Driving Lessons

Driving Lessons at its best is a charming, funny and sometimes touching family drama starring Julie Walters and Rupert Grint of the Harry Potter films, now brought together again by writer and director, Jeremy Brock. Too bad it’s not more often at its best. Mr Grint plays Ben, the 17-year-old son of a priest of the Church of England (Nicholas Farrell) and a domineering mother (Laura Linney) who is supposed to be giving Ben driving lessons but who uses these as a pretext for carrying on an affair with another priest (Oliver Milburn). Ben goes to a Christian school and is himself a believing Christian, but he is becoming more and more troubled by his mother’s behavior and by the inability of his meek and mild father to stand up to her. “Sometimes,” says dad after a particularly vicious put-down by his wife, “your mother can be a little —” but then he trails off and goes back to his bird book.

For her part, mother is a sanctimonious moralizer whose strictness with Ben is a sort of compensation for her own moral laxness. An inveterate doer of good deeds, presumably as a cover for her bad ones, she has strong opinions about everyone and everything. When she berates Ben for coming home late, he says: “There was no place to call from. If I had a mobile —”

“Mobiles give you cancer,” snaps mum.

Ben finds a part-time job as a home-help to an old lady called Evie (Miss Walters), who is (or was) an actress and who Ben thinks is one of the grand dames of the English stage. Evie’s sometimes-endearing, sometimes-scary eccentricities are meant as a contrast with Miss Linney’s monster-mum, the religious believer who is as phony as Evie the actress is genuine. The problem is that both women are made into caricatures by the comparison, the Wicked Witch and the Good Witch of this North London Oz. To some extent it doesn’t matter because Ben, like Dorothy, is really the focus of our attention. The two women are just his terrifyingly opposed, 17-year-old fantasies of female adulthood — fantasies which are finally tamed and rendered harmless with the help of an obliging Scottish lass called Bryony (Michelle Duncan). At least we are encouraged to think so when Ben, having been cowed into playing the part of a tree in his mother’s latest Sunday School pageant, finally rebels against her: “I don’t want to be a tree no more. I’m gonna be a man.”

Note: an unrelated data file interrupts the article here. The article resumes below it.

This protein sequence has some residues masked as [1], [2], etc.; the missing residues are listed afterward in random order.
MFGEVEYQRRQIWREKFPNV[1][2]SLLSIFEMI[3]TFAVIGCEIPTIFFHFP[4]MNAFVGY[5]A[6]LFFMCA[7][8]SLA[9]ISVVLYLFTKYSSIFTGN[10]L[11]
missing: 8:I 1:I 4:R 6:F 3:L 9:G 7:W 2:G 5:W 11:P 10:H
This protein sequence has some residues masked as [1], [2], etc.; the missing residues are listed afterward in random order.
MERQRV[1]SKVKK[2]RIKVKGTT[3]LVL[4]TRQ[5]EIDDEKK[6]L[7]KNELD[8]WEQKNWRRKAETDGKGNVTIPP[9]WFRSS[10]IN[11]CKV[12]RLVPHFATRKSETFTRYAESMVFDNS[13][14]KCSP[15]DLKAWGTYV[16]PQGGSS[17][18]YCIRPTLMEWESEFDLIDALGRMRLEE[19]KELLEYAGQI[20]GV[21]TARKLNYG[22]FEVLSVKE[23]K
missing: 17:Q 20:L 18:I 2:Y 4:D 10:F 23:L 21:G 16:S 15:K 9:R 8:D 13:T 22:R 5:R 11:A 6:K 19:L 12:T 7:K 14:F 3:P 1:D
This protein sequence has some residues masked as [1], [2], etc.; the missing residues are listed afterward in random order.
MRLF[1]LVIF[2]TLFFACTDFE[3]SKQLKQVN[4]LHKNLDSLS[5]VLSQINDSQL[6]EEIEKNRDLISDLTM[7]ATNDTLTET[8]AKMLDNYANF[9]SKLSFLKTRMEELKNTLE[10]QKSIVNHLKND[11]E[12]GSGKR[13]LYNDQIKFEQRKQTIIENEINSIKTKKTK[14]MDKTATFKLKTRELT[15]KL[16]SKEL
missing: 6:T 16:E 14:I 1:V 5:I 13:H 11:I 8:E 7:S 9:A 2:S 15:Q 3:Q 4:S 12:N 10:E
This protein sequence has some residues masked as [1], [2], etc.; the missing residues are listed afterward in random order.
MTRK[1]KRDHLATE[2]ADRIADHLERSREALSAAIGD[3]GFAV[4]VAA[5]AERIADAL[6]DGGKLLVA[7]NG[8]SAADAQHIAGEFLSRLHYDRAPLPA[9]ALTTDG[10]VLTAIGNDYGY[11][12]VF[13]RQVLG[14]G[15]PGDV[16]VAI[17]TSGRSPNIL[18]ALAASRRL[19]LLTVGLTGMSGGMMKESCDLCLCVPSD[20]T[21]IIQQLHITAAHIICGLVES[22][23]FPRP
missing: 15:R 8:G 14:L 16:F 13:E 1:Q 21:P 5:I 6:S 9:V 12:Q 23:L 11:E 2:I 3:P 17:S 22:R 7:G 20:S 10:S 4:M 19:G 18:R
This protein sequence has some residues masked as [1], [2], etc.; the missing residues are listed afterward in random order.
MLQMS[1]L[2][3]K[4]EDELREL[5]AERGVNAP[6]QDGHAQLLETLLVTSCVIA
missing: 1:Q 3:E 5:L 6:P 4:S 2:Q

Well, good for you, dear, but that is rather what we expected of you. The young man with “the soul of a poet” who is damaged into sensitivity by either weak or dominating parents — or, in Ben’s case, by one of each — is a cliché that goes back to the 1950s and movies like Rebel Without a Cause or Tea and Sympathy. It looks out of place in the context of the 21st century’s model of solicitous parenting, relentlessly dedicated to the offspring’s self-fulfilment rather than some abstract model of ideal behavior. Driving Lessons’s attempt to meet the dramatic need for an old-fashioned, oppressive home life by adopting a more recent movie cliché, that of the vicious, stupid or hypocritical religious believer, strikes me as rather a desperate measure. Certainly, mothers like Ben’s are very far from being the norm in what I know of contemporary London.

Moreover, she is potentially a much more interesting character than Mr Brock allows her to be. Among her good deeds, for instance, is inviting into the family’s home a clearly insane person, Mr Fincham (Jim Norton), who ran over his wife with a car. There seems no ulterior motive behind her wish “to help him in his recovery,” so what is it about? Good deeds ought to be taken seriously, especially the crazy ones, but Mr Fincham is only a running gag. “You may have noticed that Mr Fincham is dressing in my clothes,” says mother to Ben one day when he comes home. “It’s part of his recovery.” Likewise, I would find it a lot more interesting if it were something more than just one more instance of mum’s hypocrisy when she says to her son: “Whatever happens behind these walls, Ben, we’re God’s ambassadors. We show the world a smiling face.” This is not a contemptible impulse.

There are, of course, many more human touches to Miss Walters’s Evie. Her attempts to manipulate Ben look much more real than his mother’s tyranny, and when he is browbeaten into taking her to a poetry reading in Edinburgh, we can’t resist the poignancy of his discovery that, so far from being a grand dame, Evie’s most famous role was on a daytime soap opera during the 1980s called “Shipping Magnates.” Tactlessly, Bryony greets her by gushing: “I know all your catch phrases: ‘I’m a woman, not an oil tanker.’ You’re huge on the gay scene.”

“Am I?” she replies weakly. She then has to explain to Ben: “I don’t suppose you’re familiar with the idea of kitsch?”

I think she means camp but, either way, Ben is allowed to preserve his non-kitschy, non-campy illusions about her and so to stake his claim to being the poet that she believes him to be. There is a nice irony in the fact that Julie Walters really is one of the grand dames of the English stage, or at least of the British film industry — though as yet Her Majesty has only seen fit to award her the Order of the British Empire, and not to make her an (official) Dame. Though she is only 56, her performance here as a woman who must be at least 70 may finally put her over the top.

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